The authors thank the SABMR donors for their willingness to participate in this study. This research and the publication thereof is the result of funding provided by the South Africa Medical Research Council (SAMRC) in terms of the MRC’s Flagships Awards Project SAMRC-RFA-UFSP-01-2013/STEM CELLS, the SAMRC Extramural Unit for Stem Cell Research and Therapy, the Institute for Cellular and Molecular Medicine of the University of Pretoria, and the National Research Foundation of South Africa.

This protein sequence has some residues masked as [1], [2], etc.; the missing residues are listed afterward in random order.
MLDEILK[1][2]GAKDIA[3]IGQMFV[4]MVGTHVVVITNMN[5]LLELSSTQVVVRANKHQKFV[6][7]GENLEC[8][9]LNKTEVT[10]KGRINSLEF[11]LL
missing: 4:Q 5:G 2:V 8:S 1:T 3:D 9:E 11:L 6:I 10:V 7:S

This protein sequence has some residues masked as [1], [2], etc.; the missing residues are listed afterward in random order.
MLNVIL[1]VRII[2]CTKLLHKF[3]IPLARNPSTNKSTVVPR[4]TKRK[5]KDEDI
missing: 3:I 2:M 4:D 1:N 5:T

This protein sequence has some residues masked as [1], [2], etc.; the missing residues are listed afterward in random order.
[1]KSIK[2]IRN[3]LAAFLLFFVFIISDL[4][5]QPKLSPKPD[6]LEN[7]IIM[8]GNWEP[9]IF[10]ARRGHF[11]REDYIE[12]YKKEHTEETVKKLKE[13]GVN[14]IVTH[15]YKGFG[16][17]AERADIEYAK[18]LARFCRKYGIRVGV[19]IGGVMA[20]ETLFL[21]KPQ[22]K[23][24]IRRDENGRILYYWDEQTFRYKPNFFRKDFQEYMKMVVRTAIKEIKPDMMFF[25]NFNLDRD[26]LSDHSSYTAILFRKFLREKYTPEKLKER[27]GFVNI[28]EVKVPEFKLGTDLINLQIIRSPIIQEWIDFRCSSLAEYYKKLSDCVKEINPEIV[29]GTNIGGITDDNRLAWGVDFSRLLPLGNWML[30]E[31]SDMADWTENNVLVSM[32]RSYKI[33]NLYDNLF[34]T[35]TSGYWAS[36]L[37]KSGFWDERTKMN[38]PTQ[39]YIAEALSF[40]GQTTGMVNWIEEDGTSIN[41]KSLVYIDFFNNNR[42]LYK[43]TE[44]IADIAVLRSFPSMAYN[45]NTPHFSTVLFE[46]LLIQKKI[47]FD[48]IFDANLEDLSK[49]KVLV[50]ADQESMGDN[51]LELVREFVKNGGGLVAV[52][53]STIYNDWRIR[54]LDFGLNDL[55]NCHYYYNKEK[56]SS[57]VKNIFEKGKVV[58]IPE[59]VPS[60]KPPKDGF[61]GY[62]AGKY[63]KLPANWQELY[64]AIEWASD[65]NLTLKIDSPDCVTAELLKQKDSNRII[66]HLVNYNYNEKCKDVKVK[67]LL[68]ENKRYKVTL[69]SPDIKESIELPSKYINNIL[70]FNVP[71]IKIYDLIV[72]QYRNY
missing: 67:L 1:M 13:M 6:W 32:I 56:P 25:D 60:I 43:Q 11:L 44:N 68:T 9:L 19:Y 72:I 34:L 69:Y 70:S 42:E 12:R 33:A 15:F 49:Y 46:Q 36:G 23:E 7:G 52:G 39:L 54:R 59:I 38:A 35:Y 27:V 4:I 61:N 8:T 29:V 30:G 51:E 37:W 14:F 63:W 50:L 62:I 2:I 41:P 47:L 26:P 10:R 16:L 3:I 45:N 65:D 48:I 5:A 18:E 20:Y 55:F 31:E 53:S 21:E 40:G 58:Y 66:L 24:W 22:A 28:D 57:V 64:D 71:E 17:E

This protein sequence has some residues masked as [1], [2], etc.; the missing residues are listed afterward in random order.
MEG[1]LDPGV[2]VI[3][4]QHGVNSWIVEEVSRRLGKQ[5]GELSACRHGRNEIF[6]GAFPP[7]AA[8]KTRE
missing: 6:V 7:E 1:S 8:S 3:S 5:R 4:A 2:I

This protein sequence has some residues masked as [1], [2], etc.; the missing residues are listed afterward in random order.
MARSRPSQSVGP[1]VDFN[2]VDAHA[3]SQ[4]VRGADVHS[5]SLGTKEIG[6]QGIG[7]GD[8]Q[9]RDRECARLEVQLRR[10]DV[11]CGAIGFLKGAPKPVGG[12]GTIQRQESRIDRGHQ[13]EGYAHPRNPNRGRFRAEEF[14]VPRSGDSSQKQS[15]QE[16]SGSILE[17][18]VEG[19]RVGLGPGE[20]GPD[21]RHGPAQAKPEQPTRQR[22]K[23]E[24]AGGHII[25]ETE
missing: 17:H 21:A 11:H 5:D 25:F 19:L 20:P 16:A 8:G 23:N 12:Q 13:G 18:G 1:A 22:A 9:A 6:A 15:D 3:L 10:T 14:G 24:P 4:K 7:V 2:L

Supplementary Materials

Supplementary Table 1 (Table S1): HLA-A, HLA-B, HLA-C, HLA-DRB1, and HLA-DQB1 allele frequencies in 237 volunteer bone marrow donors registered in the South African Bone Marrow Registry. The 237 individuals described herein are a subset of all SABMR registered donors. Supplementary Table 2 (Table S2): Two, three, four, and five loci Haplo-o-Mat [38] estimated haplotype frequencies in 237 volunteer bone marrow donors registered in the South African Bone Marrow Registry. The 237 individuals described herein are a subset of all SABMR registered donors. (Supplementary Materials)